I stood over the chair. Silver with a padded seat, and black, leather straps for the arms and head, it looked like a futuristic electric chair out of a 1950’s science fiction novel.
Amid the tools, tables, computers, 3-d printers, fabrication machines, and half finished inventions, it stood out because the guts weren’t visible. It didn’t have wires hanging out, and it didn’t currently have any burn marks.
To the degree that anything that looked like an electric chair could look elegant, it did look elegant.
Of course, it wasn’t actually an electric chair. My grandfather had used it to give his friend, Giles Hardwick (alias Red Lightning), permanent superpowers, saving him from having to lug along flasks of power juice.
After he’d been zapped by the chair, Giles Hardwick went full on supervillain, targeting his friends in the Heroes League, and creating an army of supers with temporary powers like he used to have–except theirs were laced with addictive drugs.
Last year it was stolen, modified, and used to empower others before we’d gotten it back, damaging it in the process.
I’d repaired it with the idea that I’d use it on Courtney, a friend of mine from college and high school, giving her permanent powers, and allowing her to join the Stapledon program, a program for training supers.
Hopefully, it would work out better this time. It had for Vaughn, Giles’ grandson. He didn’t show any signs of attempting to kill us all–so far.
I reminded myself of that while I stared at the chair, hoping that I wasn’t about to do anything stupid.
Kayla entered the lab as I stood. Around my height, she looked tan, and had brown, shoulder length hair. Even though it was summer, she wore a button down shirt and slacks. It seemed overly formal to me, but as the only paid staff the Heroes League had, she was officially at work.
It made sense.
Of course, I was arguably at work myself, and I was wearing jeans along with a t-shirt that said “teh.”
“I’ve been thinking,” she said. “The League trains with your martial arts teacher every Wednesday. Do you suppose I could come along, and train with you? Even if I only helped direct people, like I do in the field, it would still help me.”
For the record, having people ask my permission to do things was very strange. I still wasn’t sure what I thought of that.
On the other hand, bringing her in for Lee’s classes was more a question for me than anyone but Lee himself.
“I guess,” I said. “It’d probably help all of us. Come to think of it, we probably should have been doing that all along.”
“I know,” Kayla said. “We practiced a few times, but I’ve mostly done it during real fights, and that’s a terrible time to make a mistake.”
I thought about it. How had we managed to miss that? Well, we’d been in the middle of a life and death struggle at the time she’d joined, and we hadn’t had a lot of downtime since then between school, the Stapledon program, and random problems.
“I’ll talk to Lee. He won’t mind. I warn you though, he probably won’t let you stay in armor all the time, and he’s likely to teach you how to fight–not just coordinate.”
She met my eyes. “After the alien invasion last month, that’s good news. I still can’t believe I survived without it.”
As she walked out of the lab, I couldn’t help but think that that was a change, and probably a good one.
I’d noticed that she’d seemed unhappy this year. I’d assumed it was because she missed Cassie–her best friend and the person who pulled her into coordinating the League in the first place.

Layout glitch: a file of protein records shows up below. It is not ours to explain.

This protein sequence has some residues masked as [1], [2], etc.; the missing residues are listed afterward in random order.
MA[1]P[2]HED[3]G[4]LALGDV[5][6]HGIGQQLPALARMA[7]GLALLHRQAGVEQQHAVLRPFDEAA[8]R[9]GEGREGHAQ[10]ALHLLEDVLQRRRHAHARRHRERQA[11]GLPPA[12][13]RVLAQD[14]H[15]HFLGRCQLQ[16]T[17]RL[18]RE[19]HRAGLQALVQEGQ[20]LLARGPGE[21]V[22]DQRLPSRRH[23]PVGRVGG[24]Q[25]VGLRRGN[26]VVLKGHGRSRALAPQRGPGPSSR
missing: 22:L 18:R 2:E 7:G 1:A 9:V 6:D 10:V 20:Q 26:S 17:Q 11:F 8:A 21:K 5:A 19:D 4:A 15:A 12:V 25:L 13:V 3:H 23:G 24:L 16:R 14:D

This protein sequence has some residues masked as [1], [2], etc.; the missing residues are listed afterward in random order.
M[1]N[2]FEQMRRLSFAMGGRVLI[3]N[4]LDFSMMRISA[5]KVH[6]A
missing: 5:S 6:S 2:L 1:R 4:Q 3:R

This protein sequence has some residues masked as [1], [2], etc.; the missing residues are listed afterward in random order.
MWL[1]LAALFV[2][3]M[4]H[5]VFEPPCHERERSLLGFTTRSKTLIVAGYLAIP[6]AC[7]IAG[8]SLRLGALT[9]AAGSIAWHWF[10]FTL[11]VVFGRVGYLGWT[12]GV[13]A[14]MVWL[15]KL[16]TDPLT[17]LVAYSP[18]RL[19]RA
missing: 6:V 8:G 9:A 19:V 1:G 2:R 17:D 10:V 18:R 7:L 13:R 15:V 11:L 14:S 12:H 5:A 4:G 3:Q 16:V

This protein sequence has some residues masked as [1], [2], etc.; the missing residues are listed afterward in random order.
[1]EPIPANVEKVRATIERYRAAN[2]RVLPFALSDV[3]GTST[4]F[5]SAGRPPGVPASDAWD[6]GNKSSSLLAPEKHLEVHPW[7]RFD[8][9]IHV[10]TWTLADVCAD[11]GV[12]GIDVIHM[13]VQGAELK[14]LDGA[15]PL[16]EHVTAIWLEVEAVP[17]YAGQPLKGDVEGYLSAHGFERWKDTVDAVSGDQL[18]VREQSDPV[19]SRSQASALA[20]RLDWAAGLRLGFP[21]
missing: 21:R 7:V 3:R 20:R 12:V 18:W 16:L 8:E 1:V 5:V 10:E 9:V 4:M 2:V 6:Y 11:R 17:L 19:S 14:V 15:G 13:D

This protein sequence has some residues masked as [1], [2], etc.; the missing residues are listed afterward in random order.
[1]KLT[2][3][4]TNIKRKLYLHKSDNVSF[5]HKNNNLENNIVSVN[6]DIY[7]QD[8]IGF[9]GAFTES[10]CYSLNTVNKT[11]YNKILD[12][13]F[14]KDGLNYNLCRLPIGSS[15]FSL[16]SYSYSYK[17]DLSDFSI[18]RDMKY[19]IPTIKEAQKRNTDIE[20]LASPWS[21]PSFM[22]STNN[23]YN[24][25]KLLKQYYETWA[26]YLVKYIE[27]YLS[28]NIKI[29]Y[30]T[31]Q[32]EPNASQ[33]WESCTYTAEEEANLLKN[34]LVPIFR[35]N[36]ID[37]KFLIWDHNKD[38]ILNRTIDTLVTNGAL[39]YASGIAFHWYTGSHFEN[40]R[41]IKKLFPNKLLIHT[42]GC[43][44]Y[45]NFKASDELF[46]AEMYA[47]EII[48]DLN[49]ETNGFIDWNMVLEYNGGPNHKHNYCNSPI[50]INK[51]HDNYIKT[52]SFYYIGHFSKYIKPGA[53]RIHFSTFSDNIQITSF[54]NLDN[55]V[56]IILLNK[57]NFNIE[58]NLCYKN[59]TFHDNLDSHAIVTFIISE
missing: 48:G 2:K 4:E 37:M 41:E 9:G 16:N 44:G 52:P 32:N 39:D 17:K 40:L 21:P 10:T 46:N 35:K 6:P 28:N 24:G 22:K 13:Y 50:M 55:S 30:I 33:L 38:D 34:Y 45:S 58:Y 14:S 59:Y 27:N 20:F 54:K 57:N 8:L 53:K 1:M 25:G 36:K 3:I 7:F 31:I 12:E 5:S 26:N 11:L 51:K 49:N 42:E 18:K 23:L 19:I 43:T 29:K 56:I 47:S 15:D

When we were talking about it, Haley said she thought it was more complicated than that, but I never got around to asking her how.
Whatever was going on, putting Kayla into a short life and death fight had done more for her than months of me quietly hoping she’d get over it.
Haley had also said it was more complicated than that. She was probably right.
Deciding to concentrate on the task at hand, I gave the chair a final round of tests.
I’d spent enough time reading my grandfather’s notes that I understood what triggered powers in the few people who could get them. That was good because I’d had to replace a number of broken parts, and it helped to understand the why behind the tests Grandpa had created for the machine.
If I hadn’t understood the reasons behind the tests, it probably would have worried me more that the current version of the machine was getting better marks than the original.
As it was, I was only a little worried. The tests indicated that the machine would most likely stimulate the changes necessary in the body and mind with less work and possibly with a greater effect.
That wasn’t a bad thing, right? Whatever process activated Cassie’s powers had a greater effectiveness (for her powers) than the previous version of Grandpa’s machine.
The results of the final tests came back the same as the others.
I took a breath, and began detaching the cords from the machine, and then from the testing device. A long, rectangular, black box, the testing device could have doubled for part of a band’s sound equipment.
It grew warm as I turned on its “purge” setting. That would destroy the samples as well as the Petri dishes they grew in.
Checking my watch, I realized I had an hour to kill before Courtney appeared.
I could go into the main room and hang out with Kayla, but I didn’t feel like it. The whole line of thought had reminded me of a story my grandfather had told me. I walked over to the file cabinets to see how his story matched up with the after action report.
I found it in a few minutes, and pulled out the folder, opening it, and beginning to read the first sheet of yellowed paper.
It was the 1970’s. The Heroes League had fought the last Abominators to a standstill, and destroyed them, unwittingly committing xenocide, and winning the friendship of the Xiniti at the same time…